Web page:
As a Michigander myself, I got to follow Magic through his journey from Lansing's Everett High School to the Michigan State Spartans, and into the NBA where he led the Lakers to five championships.
Here's a few extra lessons he can teach every radio personality about “what's next?” and how to attain it:
5. Leverage your celebrity
As a fledgling business person, Magic Johnson had something that most entrepreneurs don't – celebrity. People love to hang out with accomplished famous people, whether they're on the court or behind the mic.
When Magic Johnson invited all those movers and shakers to lunch, do you know how many were too busy to take him up on the offer?
Fame opens doors, it creates bonds, and it enhances relationships, often taking them to a higher level.
As radio personalities, you have local celebrity and community recognition. Use it.
6. Overcome your insecurities
One thing radio personalities often bring to the table is fear of failure. In that way, they're no different than the rest of us. Sadly, there's a palpable sense of angst and insecurity that emanates from the air studio whether we're talking Boston or Boise.
Getting over that emotional baggage is a critically important element in experiencing success in those next career phases. When you analyze the post-radio careers of stars like Ryan Seacrest, Howard Stern, Jimmy Kimmel, Dave Ramsey, and others, you're looking at people who experienced the same tough road, the same bad advice, and the same questionable management decisions part of being in radio.
And while they may be as insecure as anyone in the business, they've believe in themselves and their talent, whether it's connecting with audience or winning in business outside of radio.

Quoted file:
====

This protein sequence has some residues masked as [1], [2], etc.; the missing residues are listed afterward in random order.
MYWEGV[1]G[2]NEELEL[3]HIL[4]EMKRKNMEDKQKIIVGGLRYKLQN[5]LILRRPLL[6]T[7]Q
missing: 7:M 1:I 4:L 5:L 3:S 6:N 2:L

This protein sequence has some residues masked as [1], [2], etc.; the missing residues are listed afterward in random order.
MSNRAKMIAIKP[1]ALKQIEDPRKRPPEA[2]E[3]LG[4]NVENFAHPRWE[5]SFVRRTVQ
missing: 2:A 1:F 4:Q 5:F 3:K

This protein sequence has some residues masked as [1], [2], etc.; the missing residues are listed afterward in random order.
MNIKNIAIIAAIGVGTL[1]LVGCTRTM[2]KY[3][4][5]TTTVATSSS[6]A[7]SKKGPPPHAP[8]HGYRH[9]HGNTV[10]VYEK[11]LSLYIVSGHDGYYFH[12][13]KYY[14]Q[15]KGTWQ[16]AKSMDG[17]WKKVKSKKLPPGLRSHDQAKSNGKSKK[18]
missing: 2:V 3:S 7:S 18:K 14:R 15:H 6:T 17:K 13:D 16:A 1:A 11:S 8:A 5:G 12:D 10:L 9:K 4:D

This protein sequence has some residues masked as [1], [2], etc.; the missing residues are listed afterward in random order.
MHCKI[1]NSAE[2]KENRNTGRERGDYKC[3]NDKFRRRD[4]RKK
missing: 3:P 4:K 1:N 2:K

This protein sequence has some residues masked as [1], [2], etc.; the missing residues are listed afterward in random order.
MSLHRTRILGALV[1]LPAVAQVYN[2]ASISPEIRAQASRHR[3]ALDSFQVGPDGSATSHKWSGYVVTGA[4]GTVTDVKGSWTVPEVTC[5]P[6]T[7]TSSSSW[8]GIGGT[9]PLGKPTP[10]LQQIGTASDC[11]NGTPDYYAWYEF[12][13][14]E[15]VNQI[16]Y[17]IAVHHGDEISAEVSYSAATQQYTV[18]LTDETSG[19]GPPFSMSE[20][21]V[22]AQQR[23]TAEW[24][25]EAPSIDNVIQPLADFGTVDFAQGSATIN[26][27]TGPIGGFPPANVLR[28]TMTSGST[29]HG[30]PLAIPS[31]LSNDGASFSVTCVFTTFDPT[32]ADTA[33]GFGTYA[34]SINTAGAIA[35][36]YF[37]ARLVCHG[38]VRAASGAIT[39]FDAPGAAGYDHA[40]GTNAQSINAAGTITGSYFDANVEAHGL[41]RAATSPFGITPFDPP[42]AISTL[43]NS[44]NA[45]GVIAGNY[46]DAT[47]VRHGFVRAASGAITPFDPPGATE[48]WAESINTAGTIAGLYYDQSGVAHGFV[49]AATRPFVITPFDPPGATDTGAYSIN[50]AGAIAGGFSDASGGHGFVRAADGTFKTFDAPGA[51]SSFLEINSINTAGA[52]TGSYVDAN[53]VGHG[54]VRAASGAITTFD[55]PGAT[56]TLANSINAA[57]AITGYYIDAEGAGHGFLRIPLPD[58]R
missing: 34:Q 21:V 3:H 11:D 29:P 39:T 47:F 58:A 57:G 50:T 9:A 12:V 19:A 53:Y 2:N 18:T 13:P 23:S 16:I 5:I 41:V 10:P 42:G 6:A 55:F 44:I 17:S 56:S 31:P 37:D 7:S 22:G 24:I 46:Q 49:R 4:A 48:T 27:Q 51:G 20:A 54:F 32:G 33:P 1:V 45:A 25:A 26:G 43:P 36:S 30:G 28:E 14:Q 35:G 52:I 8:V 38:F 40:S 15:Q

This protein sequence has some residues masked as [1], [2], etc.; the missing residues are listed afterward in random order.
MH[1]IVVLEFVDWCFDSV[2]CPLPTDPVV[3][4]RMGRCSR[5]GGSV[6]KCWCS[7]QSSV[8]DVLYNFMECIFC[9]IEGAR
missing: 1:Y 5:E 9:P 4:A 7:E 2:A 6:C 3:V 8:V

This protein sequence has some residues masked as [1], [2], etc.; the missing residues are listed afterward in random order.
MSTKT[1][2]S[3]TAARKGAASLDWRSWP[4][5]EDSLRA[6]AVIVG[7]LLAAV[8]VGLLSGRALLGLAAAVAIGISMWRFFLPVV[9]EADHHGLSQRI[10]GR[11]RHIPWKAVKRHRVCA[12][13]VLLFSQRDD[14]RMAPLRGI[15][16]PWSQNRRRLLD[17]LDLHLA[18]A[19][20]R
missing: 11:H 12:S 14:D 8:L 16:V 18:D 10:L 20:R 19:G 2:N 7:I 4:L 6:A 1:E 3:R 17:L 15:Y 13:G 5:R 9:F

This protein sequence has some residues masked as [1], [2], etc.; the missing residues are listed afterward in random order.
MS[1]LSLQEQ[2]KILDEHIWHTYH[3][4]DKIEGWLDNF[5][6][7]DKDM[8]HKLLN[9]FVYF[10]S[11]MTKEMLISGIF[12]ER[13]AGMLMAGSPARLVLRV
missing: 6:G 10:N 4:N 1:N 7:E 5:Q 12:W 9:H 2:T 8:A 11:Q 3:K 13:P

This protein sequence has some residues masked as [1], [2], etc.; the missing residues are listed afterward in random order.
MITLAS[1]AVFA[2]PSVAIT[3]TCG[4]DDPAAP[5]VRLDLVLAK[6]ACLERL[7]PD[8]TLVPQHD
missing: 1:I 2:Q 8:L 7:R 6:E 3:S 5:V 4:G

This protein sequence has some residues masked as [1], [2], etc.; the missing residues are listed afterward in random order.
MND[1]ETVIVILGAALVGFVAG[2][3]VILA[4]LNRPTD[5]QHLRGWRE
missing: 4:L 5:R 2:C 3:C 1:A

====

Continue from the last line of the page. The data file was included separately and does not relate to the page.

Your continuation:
7. And a cool nickname doesn't hurt
Everyone in radio knows this, too. Earvin Johnson, Junior was just another kid from Lansing who could shoot the rock. But the first time you heard someone call him “Magic,” you perked up and started looking at this guy.
The name came after a Lansing State Journal reporter watched Magic play one of his early games at Lansing Everett. And in the paper the next day, “Magic” was the way he was referred to in the story. Earvin Johnson realized the value of a great nickname, and did nothing to discourage others from calling him “Magic.” And of course, it stuck.
Many of you know LA Lloyd, PD and newly minted morning guy at the legendary KLBJ-FM in Austin. So how did he get the nickname?
The late Chris Corley dubbed him “LA” after Lloyd moved to WROX in Norfolk from Los Angeles. The handle stuck. It has become part of his signature, helping to set him apart from the hundreds of other rock jocks and PDs in the business. (Lloyd is pictured left with another nicknamed dude, Guns N' Roses' Michael Andrew McKagan, better known as Duff.)
The Hip-Hop community has made naming artists talent an art form. LL Cool J, Snoop Dog, and Eminem have more “stick” than James Todd Smith, Calvin Cordozar Broadus, Jr., and Marshall Mathers III. Yes, those are their given names.
Like J-Lo or Coach K, nicknames and abbreviations are warmer, more accessible and fan-friendly, and yes, more memorable – all elements that also come in handy in the radio and business worlds.
Do you need a catchy handle to be successful – in or out of radio? Of course not. But the right nickname can enhance the brand even when those radio days end.
Pivoting from entertainment to business has its share of built-in speed bumps, sand traps, and roadblocks. But getting out in front of it, planning, and strategizing are all tools Magic Johnson has employed to make himself a winner on and off the court.
Or in the case of radio talent, in and out of the air studio.